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What’s the Deal with Deer Antler Supplements?


Our resident Health expert, Dr. Tracey Greenwood breaks down what the deal is with deer antler supplements. The “banned” supplement has become a hot topic since being mentioned in a Sports Illustrated story related to the NFL and Ray Lewis. It’s important to note that while it may be banned by the NFL it’s not an illegal supplement. Is it safe and what are the benefits for women? Read on…

deer-antler


Deer Antler Velvet

Deer Antler Velvet is taken from an adolescent deer before their antlers turn to bone. It comes in many supplemental forms such as spray, powder and pills.

The benefits of this new popular supplement for both men and women consist of:

• Increased strength & endurance
• Increased lean body mass
• Anti-Aging
• Reduce or Slow Signs of Aging
• Improve Immune System
• Accelerated Illness & Muscle Recovery
• Improve Athletic Performance
• Chronic Skin Ulcers
• Relieve Arthritis
• Increased Blood Circulation
• Increase Number of Red Blood Cells
• Reduce or Slow Tissue, Bone and Muscle Degeneration

The active ingredient in deer antler velvet is Insulin–like growth factor 1 (IGF-1). IGF-1 is similar in molecular structure to insulin. Its production is stimulated by growth hormone. Growth hormone is made in the anterior pituitary gland, is released into the blood stream, and then stimulates the liver to produce IGF-1. IGF-1 then stimulates systemic body growth, and has growth-promoting effects on almost every cell in the body, especially skeletal muscle, cartilage, bone, liver, kidneys, nerves, skin and lungs.

Metabolic Effects
Mediated through IGF-1, Growth Hormone facilitates the transport of amino acids across cell membrane, which results in increased amounts of RNA leading to increased protein synthesis producing an anabolic effect on skeletal muscle.

With regards to carbohydrate metabolism, IGF-1 acts much like insulin, and administration of IGF-1 tends towards a hypoglycemic state. IGF-1 is thought to be extremely important in the overall action of insulin on skeletal muscle because it moves glucose out of the blood and into the muscle to assist in growth. IGF-1 results in improved insulin sensitivity, which may be of benefit for someone with diseases that cause insulin resistance such as Diabetes and Poly-Cystic Ovarian Syndrome.

IGF-1 may have some effects on lipolysis through facilitation of growth hormone. Growth hormone increases the phosphorylation of a hormone called Hormone Sensitive Lipase (HSL). HSL liberates stored fats and increases fat oxidation at rest as well as during exercise. Growth hormones is one of the greatest stimulators of fat metabolism.

Exclusive Benefits for Women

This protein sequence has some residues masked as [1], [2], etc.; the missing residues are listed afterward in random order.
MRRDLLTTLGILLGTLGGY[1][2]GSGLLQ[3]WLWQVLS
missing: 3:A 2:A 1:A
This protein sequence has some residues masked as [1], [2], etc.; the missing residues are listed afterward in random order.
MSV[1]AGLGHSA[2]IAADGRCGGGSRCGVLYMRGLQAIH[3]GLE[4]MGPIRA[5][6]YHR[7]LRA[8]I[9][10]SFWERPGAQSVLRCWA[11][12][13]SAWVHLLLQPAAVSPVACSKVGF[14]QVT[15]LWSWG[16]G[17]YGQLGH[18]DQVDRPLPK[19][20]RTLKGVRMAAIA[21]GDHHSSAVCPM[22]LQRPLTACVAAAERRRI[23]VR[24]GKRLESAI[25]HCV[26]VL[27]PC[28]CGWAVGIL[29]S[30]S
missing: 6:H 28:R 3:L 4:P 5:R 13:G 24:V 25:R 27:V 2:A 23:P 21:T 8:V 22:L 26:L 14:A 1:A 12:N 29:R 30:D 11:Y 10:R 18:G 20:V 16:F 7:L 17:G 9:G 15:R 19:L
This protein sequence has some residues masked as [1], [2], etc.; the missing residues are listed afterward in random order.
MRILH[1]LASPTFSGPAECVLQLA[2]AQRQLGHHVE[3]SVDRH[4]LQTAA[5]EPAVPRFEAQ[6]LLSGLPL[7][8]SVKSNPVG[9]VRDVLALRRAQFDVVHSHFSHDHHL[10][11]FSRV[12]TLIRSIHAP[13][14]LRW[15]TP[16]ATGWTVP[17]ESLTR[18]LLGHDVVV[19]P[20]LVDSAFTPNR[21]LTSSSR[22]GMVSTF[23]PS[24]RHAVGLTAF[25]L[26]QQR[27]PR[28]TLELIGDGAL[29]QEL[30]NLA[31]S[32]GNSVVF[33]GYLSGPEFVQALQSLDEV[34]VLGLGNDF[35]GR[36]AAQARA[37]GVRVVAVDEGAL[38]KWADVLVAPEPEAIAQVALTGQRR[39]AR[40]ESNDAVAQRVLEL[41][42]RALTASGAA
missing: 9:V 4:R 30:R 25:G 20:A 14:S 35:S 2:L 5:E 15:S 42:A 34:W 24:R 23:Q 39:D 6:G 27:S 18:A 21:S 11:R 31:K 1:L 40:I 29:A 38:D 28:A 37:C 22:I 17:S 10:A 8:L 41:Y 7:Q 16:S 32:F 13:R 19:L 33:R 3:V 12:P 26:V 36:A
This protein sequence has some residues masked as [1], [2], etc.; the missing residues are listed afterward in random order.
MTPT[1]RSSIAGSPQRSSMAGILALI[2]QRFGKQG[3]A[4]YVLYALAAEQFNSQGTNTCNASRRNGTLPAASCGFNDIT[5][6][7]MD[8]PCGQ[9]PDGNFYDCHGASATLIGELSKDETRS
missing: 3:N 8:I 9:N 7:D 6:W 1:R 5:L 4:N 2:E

A possible added benefit of Deer Antler velvet for women is the speculation that it can balance hormones during menopause. Pantocrine, an active ingredient in deer antler velvet, is officially recommended for menopausal issues in Russia. Pantocrine has been found to alleviate menopausal symptoms as well as abnormal and delayed menstrual cycles. Pantocrine on its own may help women during menopause. Studies performed in Russia, showed that women taking deer velvet reported diminished symptoms of premenstrual syndrome, even to the point where their periods passed by almost unnoticed. They have also reported increased sexual interest, and a sense of being in touch with deeper reserves of vital energy, and anti aging effects in their skin.

It is always my belief that these “new” natural supplements need to be given time for extensive scientific research to prove the health claims to be valid.

REFERENCES:
Elliot, J.L. et al. Presence of insulin-like growth factor-I receptors and absence of growth hormone receptors in the antler tip. Endocrinology 1992 130: 2513-20.

Lewitt M. et al. Insulin-like Growth Factor-Binding Protein-1 Modulates Blood Glucose Levels. Endocrinology 1991 129: 2254-2256.

Sleivert, G. et al. The effects of deer antler velvet extract or powder supplementation on aerobic power, erythropoiesis, and muscular strength and endurance characteristics. Int. Journal of Sports Nutrition & Exercise, 2003 Sep; 13 (3): 251-65.

Suttie, J. et al. Insulin-like Growth Factor (IGF-1) Antler Stimulating Hormone? Endocrinology 1985 116: 846-848.






Comments

  1. If you’re a regular reader of this blog, I’ll bet you’re not a regular consumer of vitamins or supplements. I’m in that group. Aside from sporadic vitamin D in winter, I don’t take any vitamins or supplements routinely, nor do I give any to my children. Thanks!

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